Walt Disney had been enjoying success with his series of short True-Life Adventures series since 1948. By this point, the series had already won six Academy Awards and critics and audiences couldn't get enough of this new medium that Walt Disney created, the nature documentary. For the second full length feature in the series, Walt drew attention to the prairies of Central America.
Like all of the True-Life Adventure films, The Vanishing Prairie opens with a paintbrush. The introductory animated sequence teaches about the area and how the Native Americans understood the balance that was created by the animals. The film begins with Spring as geese, ducks and other birds return to the region after spending Winter in the South. As the grass returns to the area, the buffalo begin to procreate to ensure the survival of their species. Other animals of interest are big horned sheep, mountain lions, deer, prairie dogs, burrowing owls, rattle snakes, coyotes and falcons. The film is full of humorous and suspenseful interactions between the many inhabitants of the prairie. At the film's climax, a fire starts forces many animals to flee their homes. Then heavy rains cause a flood, causing the burrowing animals to move above ground. The film ends with the arrival of winter.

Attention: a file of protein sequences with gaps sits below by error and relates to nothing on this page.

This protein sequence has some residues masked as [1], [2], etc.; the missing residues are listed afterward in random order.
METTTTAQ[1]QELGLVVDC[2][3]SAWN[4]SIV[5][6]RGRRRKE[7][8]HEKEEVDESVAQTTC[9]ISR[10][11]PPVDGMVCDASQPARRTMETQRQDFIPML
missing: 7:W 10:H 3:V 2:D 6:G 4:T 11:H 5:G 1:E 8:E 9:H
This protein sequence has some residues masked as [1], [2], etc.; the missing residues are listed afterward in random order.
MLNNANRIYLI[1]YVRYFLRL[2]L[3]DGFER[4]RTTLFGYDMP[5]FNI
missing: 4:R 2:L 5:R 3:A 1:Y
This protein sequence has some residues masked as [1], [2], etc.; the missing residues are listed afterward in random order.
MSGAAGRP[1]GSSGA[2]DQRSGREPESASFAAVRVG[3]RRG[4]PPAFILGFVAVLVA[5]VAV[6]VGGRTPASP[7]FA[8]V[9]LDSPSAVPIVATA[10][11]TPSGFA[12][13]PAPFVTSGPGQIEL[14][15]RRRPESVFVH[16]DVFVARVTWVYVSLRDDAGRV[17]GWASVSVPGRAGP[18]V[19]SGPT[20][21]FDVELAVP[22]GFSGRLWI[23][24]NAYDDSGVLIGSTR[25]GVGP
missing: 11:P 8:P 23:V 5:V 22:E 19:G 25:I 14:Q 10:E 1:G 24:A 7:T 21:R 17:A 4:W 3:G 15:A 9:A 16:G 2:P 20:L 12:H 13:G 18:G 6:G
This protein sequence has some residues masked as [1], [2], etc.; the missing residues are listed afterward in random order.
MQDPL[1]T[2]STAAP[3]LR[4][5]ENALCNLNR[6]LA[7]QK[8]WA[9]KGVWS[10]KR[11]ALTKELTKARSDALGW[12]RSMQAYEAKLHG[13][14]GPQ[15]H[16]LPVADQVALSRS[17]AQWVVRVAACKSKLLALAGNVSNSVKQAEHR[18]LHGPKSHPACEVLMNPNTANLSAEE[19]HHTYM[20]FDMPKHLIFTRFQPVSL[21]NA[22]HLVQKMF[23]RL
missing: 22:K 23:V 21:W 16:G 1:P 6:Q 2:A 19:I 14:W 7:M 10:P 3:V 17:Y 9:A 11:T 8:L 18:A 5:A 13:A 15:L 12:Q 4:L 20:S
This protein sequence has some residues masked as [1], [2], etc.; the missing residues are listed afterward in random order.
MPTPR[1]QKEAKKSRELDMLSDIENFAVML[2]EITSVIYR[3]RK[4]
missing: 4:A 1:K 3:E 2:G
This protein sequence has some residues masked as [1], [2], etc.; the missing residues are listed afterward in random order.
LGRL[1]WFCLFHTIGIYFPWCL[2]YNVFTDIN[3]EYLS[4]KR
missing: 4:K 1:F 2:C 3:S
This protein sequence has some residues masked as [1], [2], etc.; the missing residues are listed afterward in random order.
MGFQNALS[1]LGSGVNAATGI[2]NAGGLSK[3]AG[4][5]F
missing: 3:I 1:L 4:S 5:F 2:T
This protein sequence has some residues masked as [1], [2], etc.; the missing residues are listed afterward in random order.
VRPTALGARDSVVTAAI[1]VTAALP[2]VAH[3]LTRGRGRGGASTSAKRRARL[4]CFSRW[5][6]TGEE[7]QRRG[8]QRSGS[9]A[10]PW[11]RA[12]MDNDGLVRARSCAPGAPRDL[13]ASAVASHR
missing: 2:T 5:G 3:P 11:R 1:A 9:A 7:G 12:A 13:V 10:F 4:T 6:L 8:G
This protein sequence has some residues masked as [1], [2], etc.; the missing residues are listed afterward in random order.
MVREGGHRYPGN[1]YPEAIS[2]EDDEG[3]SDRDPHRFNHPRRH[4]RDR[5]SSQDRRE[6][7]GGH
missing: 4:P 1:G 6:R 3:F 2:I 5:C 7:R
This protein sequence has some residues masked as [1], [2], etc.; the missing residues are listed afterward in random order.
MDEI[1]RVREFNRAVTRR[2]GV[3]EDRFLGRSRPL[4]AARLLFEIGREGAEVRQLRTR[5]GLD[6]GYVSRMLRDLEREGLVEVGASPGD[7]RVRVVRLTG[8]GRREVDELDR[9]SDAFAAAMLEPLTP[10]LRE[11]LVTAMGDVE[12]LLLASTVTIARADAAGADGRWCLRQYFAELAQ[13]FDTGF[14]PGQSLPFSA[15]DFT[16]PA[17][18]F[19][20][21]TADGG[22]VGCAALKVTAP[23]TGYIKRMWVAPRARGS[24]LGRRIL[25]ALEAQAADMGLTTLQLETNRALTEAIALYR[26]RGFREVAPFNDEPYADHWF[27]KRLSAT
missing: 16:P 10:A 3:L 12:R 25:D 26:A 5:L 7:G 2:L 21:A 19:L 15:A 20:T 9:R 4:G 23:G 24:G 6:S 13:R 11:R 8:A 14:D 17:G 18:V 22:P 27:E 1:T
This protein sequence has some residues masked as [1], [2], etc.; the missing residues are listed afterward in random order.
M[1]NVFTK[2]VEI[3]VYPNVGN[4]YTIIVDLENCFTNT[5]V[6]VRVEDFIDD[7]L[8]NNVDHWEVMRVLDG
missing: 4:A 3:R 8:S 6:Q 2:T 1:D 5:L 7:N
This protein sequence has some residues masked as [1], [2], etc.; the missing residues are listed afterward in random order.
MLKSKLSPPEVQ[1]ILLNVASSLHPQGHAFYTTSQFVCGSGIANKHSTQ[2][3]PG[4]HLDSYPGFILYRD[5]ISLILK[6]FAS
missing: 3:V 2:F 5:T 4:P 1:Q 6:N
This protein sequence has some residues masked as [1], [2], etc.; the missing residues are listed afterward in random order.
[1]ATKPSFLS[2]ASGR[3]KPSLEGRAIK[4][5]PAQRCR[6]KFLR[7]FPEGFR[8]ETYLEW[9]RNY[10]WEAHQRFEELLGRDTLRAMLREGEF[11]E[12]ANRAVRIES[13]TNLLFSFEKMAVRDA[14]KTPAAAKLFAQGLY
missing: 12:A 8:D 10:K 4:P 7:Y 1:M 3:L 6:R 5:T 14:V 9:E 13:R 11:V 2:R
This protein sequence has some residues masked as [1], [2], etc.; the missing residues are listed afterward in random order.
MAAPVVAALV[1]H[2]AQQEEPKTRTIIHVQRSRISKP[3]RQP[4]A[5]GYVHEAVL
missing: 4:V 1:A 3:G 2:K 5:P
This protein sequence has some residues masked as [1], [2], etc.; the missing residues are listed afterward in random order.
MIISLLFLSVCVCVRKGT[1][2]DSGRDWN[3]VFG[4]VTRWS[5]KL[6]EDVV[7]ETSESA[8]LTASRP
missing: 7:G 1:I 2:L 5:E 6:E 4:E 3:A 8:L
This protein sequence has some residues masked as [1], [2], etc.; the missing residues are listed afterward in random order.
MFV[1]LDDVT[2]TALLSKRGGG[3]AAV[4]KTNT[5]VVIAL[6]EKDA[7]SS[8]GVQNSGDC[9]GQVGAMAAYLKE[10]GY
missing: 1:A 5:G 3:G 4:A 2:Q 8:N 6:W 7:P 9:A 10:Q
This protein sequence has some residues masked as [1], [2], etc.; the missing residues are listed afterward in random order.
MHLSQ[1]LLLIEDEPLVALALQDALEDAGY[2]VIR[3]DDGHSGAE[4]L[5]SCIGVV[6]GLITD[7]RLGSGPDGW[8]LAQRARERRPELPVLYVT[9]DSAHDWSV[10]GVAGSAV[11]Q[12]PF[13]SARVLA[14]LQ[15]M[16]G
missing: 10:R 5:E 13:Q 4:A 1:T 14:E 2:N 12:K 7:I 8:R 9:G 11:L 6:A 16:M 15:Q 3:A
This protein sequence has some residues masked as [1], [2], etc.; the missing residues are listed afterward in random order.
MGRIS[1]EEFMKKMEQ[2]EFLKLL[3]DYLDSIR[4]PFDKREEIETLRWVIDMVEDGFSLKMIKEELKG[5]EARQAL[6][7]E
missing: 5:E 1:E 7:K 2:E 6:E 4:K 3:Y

The Vanishing Prairie premiered on August 16, 1954, in New York City. As usual for the True-Life Adventures, critics and audiences adored the film. Like its predecessor, The Living Desert, The Vanishing Prairie was nominated for Best Documentary at that year's Academy Awards. It won, earning Walt Disney his seventh of eight Oscars for the series.
Walt Disney's second True-Life Adventure feature is wonderful, just like the rest of the series. My family took a trip to the great plains, so the animals featured were no stranger to me, but the film was still interesting and entertaining. A remarkable fact about all of the True-Life Adventure films is that all of the audio is created by foley artists. It would have been too difficult to film and record audio for every shot. This is why music plays such a large role in these films. Once again, the only complaint that I can lodge at the film is that it uses some staged sequences, although less than The Living Desert. The most obvious stages scenes are during the fire, the flood, and in the prairie dog's tunnels.
All of the True-Life Adventures were made available on DVD in 2006 through the Walt Disney Legacy Collection. They have all been fully restored and are accompanied by great features. The Vanishing Prairie is found on volume 2. Unfortunately, the DVDs are currently out of print. It is also available on iTunes in HD.